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Counsel:Manafort Should Get Prison Time08/18 12:15

   A former Trump campaign adviser should spend at least some time in prison 
for lying to the FBI during the Russia probe, prosecutors working for special 
counsel Robert Mueller said in a court filing Friday that also revealed several 
new details about the early days of the investigation.

   WASHINGTON (AP) -- A former Trump campaign adviser should spend at least 
some time in prison for lying to the FBI during the Russia probe, prosecutors 
working for special counsel Robert Mueller said in a court filing Friday that 
also revealed several new details about the early days of the investigation.

   The prosecutors disclosed that George Papadopoulos, who served as a foreign 
policy adviser to President Donald Trump's campaign during the 2016 
presidential race, caused irreparable damage to the investigation because he 
lied repeatedly during a January 2017 interview.

   Those lies, they said, resulted in the FBI missing an opportunity to 
properly question a professor Papadopoulos was in contact with during the 
campaign who told him that the Russians possessed "dirt" on Hillary Clinton in 
the form of emails.

   The filing by the special counsel's office strongly suggests the FBI had 
contact with Professor Joseph Mifsud while he was in the U.S. during the early 
part of the investigation into Russian election interference and possible 
coordination with Trump associates.

   According to prosecutors, the FBI "located" the professor in Washington 
about two weeks after Papadopoulos' interview and Papadopoulos' lies 
"substantially hindered investigators' ability to effectively question" him. 
But it doesn't specifically relate any details of an interview with the 
professor as it recounts what prosecutors say was a missed opportunity caused 
by Papadopoulos.

   "The defendant's lies undermined investigators' ability to challenge the 
Professor or potentially detain or arrest him while he was still in the United 
States," Mueller's team wrote, noting that the professor left the U.S. in 
February 2017 and has not returned since.

   Prosecutors note that investigators also missed an opportunity to interview 
others about the professor's comments or anyone else at that time who might 
have known about Russian efforts to obtain derogatory information on Clinton 
during the campaign.

   "Had the defendant told the FBI the truth when he was interviewed in January 
2017, the FBI could have quickly taken numerous investigative steps to help 
determine, for example, how and where the Professor obtained the information, 
why the Professor provided the information to the defendant, and what the 
defendant did with the information after receiving it," according to the court 
filing.

   Prosecutors also detail a series of difficult interviews with Papadopoulos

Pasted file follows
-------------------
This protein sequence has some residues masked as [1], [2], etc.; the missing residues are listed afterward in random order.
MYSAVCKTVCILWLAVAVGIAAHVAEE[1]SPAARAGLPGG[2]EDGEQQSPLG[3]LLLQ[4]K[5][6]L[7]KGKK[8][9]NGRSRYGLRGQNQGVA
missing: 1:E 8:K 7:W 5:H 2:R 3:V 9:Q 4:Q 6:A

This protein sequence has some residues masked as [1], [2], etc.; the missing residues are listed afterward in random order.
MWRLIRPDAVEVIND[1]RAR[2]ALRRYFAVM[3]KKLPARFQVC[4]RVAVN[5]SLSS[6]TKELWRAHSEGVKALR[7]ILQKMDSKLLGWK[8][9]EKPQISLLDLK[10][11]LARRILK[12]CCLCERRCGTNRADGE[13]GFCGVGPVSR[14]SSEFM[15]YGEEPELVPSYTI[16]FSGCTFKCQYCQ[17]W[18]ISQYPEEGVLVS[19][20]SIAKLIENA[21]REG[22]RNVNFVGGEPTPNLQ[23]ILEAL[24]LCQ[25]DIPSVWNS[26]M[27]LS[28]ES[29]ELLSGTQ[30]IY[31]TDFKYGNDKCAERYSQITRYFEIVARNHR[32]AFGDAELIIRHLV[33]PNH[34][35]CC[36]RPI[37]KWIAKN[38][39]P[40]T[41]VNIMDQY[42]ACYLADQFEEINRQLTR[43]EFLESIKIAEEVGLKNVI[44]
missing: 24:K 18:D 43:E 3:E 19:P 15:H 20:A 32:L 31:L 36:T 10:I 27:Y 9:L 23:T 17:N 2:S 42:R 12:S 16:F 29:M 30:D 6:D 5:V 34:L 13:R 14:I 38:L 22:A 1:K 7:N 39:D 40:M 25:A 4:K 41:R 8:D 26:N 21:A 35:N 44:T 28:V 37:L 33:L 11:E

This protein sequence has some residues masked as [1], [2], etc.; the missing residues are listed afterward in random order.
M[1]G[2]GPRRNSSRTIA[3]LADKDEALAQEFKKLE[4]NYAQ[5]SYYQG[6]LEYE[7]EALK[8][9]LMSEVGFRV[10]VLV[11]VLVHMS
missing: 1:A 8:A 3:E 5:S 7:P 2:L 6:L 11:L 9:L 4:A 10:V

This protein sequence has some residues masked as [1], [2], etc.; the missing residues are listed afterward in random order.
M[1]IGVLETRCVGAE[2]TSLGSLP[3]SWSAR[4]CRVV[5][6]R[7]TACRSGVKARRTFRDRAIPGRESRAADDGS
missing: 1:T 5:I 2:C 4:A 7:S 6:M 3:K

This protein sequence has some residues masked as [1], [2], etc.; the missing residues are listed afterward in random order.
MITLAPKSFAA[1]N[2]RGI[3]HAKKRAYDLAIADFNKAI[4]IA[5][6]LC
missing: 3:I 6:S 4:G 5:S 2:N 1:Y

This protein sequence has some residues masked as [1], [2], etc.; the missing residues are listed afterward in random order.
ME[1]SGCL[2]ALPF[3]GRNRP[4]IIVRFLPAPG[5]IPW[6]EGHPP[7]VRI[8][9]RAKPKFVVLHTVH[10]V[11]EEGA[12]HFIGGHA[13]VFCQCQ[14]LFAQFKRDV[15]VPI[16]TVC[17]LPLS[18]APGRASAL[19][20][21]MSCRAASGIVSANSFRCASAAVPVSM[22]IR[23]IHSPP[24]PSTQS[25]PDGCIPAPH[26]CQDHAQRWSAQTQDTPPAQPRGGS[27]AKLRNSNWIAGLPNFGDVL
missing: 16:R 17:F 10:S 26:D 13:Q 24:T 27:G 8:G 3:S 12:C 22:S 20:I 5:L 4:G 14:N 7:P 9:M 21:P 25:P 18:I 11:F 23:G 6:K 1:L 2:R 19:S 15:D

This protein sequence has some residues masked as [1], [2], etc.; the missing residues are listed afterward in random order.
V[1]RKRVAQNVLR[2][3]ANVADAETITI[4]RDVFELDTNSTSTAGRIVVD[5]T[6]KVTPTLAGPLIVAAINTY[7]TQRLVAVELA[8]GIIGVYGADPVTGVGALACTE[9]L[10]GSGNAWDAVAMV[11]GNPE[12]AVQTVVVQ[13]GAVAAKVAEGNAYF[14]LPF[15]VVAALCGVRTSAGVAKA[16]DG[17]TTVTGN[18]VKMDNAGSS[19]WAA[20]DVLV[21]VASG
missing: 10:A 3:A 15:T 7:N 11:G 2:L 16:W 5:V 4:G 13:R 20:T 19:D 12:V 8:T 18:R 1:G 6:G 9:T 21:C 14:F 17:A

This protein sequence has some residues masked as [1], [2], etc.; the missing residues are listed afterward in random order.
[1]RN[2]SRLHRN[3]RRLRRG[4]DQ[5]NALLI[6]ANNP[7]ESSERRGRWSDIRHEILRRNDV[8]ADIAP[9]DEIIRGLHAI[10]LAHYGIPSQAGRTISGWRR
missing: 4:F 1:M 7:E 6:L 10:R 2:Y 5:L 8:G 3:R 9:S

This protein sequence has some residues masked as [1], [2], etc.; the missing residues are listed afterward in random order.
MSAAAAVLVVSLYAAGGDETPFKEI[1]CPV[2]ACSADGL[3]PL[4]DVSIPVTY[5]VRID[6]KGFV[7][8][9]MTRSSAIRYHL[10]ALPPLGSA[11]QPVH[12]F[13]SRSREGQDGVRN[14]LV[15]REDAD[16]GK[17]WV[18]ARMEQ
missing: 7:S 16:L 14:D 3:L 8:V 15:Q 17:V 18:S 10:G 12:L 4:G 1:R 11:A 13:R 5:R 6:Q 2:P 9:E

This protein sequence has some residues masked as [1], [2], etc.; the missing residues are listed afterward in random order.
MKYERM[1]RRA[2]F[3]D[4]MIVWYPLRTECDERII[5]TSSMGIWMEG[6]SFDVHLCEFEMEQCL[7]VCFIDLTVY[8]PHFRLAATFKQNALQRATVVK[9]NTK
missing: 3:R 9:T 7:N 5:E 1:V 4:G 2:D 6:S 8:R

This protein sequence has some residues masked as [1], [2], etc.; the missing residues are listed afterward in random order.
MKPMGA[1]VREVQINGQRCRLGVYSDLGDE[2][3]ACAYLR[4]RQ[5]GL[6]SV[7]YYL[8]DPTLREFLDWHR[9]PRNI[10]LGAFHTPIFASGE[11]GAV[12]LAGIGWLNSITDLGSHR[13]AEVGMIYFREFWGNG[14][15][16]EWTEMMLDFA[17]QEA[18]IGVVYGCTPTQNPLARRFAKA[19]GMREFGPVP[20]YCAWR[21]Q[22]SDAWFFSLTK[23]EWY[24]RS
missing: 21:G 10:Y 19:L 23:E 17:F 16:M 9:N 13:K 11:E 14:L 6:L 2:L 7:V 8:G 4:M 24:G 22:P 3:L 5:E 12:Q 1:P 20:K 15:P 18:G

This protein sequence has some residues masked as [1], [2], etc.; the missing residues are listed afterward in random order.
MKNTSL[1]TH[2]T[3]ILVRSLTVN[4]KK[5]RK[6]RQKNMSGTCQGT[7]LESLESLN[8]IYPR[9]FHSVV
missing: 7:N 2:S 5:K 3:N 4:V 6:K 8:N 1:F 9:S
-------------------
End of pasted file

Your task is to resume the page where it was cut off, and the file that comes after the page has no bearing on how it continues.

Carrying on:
after he was arrested in July 2017, saying he didn't provide "substantial 
assistance" to the investigation. Papadopoulos later pleaded guilty to lying to 
the FBI as part of a plea deal.

   The filing recommends that Papadopoulos spend at least some time 
incarcerated and pay a nearly $10,000 fine. His recommended sentence under 
federal guidelines is zero to six months, but prosecutors note another 
defendant in the case spent 30 days in jail for lying to the FBI.

   Papadopoulos has played a central role in the Russia investigation since its 
beginning as an FBI counterintelligence probe in July 2016. In fact, 
information the U.S. government received about Papadopoulos was what triggered 
the counterintelligence investigation in the first place. That probe was later 
take over by Mueller.

   Papadopoulos was also the first Trump campaign adviser to plead guilty in 
Mueller's investigation.

   Since then, Mueller has returned two sweeping indictments that detail a 
multi-faceted Russian campaign to undermine the U.S. presidential election in 
an attempt to hurt Clinton's candidacy and help Trump.

   Thirteen Russian nationals and three companies are charged with 
participating in a conspiracy to sow discord in the U.S. political system 
primarily by manipulating social media platforms.

   In addition, Mueller brought an indictment last month against 12 Russian 
intelligence operatives, accusing them of hacking into the computer systems of 
Clinton's presidential campaign and the Democratic Party and then releasing 
tens of thousands of private emails through WikiLeaks.

   According to that indictment, by April 2016, the Russian intelligence 
operatives had already stolen emails from several Democratic groups including 
the Clinton campaign and were beginning to plan how they were going to release 
the documents. That same month, according to court papers, Mifsud told 
Papadopoulos that he had met with senior Russian government officials in Moscow 
and had learned that they had "dirt" on Clinton in the form of "thousands of 
emails."


(KA)

 
 
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